It's comcastic

Today’s eight hour outage (from about 11:30 CDT until about 19:20 CDT) brought to you by Comcast. Sorry, everyone. The errors you were getting earlier today were due to that. The downside of paying $0 for dedicated server hosting out of my closet is that you get exactly $0 worth of uptime!

(Seriously, though, this is the longest non-hurricane-related outage I’ve had in 11 years of living here, so that’s not a terrible record.)

1 Like

As much as I like to complain about Charter and their pricing, I’ve hardly had any issues with the service over the past 12 years. I’ve had maybe 4 or 5 outages that have lasted more than an hour.

Did you even get my emails?

I’m just glad you’re back up. :slight_smile:

Sure! I mean, after Comcast got things back online, yep! The CoG & mailserver is hosted on the same physical box as the web server, so it obviously wasn’t able to serve anything until connectivity was restored.

Comcast’s explanation for the outage was that it was “weather related”—so apparently the sprinkling of rain some parts of Houston got this morning was enough to knock multiple nodes offline for ~8 hours. Their data centers must be open to the sky or something.

Please don’t harp on Comcast. They are my ISP, and I really don’t want my service interrupted because their in-house version of Carnivore detected derogatory language directed at them.


Just don’t tell Comcast who you work for when you complain.

Wow, that’s terrible.

Comcast knows who I am and who I work for, though. I’ve talked to their PR group enough times :smile:

Yeah, it would probably end slightly differently in your case :slight_smile:

1 Like

Wow. That’s a serious dick move right there. And they want to buy Time Warner and make this even worse? One thing stood out to me.

How many times a day do Comcast reps hear a customer say something like
“I’m a lawyer” or “I’m a big shot at [fill in the blank]“? How many of
those result in Comcast going out of its way to contact that customer’s

I spent a year in the trenches at Cox when I was a baby IT person and heard this multiple times a week. I just shrugged it off and mentally said “yes, and you’re calling the guy making 12 bucks an hour to fix your internet”.

Methinks someone higher up at Comcast decided this guy was trouble and decided to screw with him so that he would go away. I would definitely be calling my lawyer, which it sounds like he’s already done.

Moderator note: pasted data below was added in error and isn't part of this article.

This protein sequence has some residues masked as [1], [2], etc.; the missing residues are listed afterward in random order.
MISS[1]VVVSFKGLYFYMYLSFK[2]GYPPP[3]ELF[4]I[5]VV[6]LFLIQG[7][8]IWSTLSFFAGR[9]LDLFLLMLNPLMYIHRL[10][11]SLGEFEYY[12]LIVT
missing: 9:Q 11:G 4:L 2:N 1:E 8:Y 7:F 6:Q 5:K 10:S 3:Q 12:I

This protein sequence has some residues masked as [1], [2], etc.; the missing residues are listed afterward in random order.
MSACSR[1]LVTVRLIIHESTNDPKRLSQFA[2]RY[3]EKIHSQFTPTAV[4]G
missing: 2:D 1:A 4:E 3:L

Actually, it sounds like some suspicious activities we had when the company I worked for was contracted to Cingular to provide customer service. We’d have reps deleting orders, changing orders, etc. On more than a few occasions, we had everything to show the order had been been shipped, right down to the tracking number and delivery confirmation. Once, it was (just by luck) a customer I had set up service for. I couldn’t figure out what was going on and was getting frustrated, and one of the managers was harping on me to wind it up. I finally got on the line with UPS, and the service person verified the address it was delivered to… my manager’s Mailbox Plus address.

On one occasion, we had 40 people fired in one day, for running similar scams. Nobody outside our center (and a select few inside it) knew what had happened, not even the Cingular folks.

It’s not difficult to believe that some rep wanted credit and cancelled the install appointments, intending to schedule them under his/her own name for commission purposes. If more than one rep was doing that, it could have snowballed. And then the company has to save face by pretending it didn’t happen. CYA, c’ya!

However, the idea that he is going to subpoena the recordings is, unfortunately, laughable. If the calls were actually recorded and if the calls were each monitored and if their QA actually archives the calls they work from, there’s no way to find them. The calls are saved by, if you’re lucky, time, date and rep’s employee number or workstation number. No, I am not kidding, those systems were some of the crappiest out of the whole batch we had to work with.

On the Cingular site, the recordings were deleted as soon as QA was done scoring it - made it harder for us to contest QA’s evaluation. At Wells Fargo, the only way that we knew the recording was one of our calls, prior to listening to it, was that QA emailed the recording to my stuporvisor. And yes, there were a couple times when QA sent a recording attributed to the wrong person.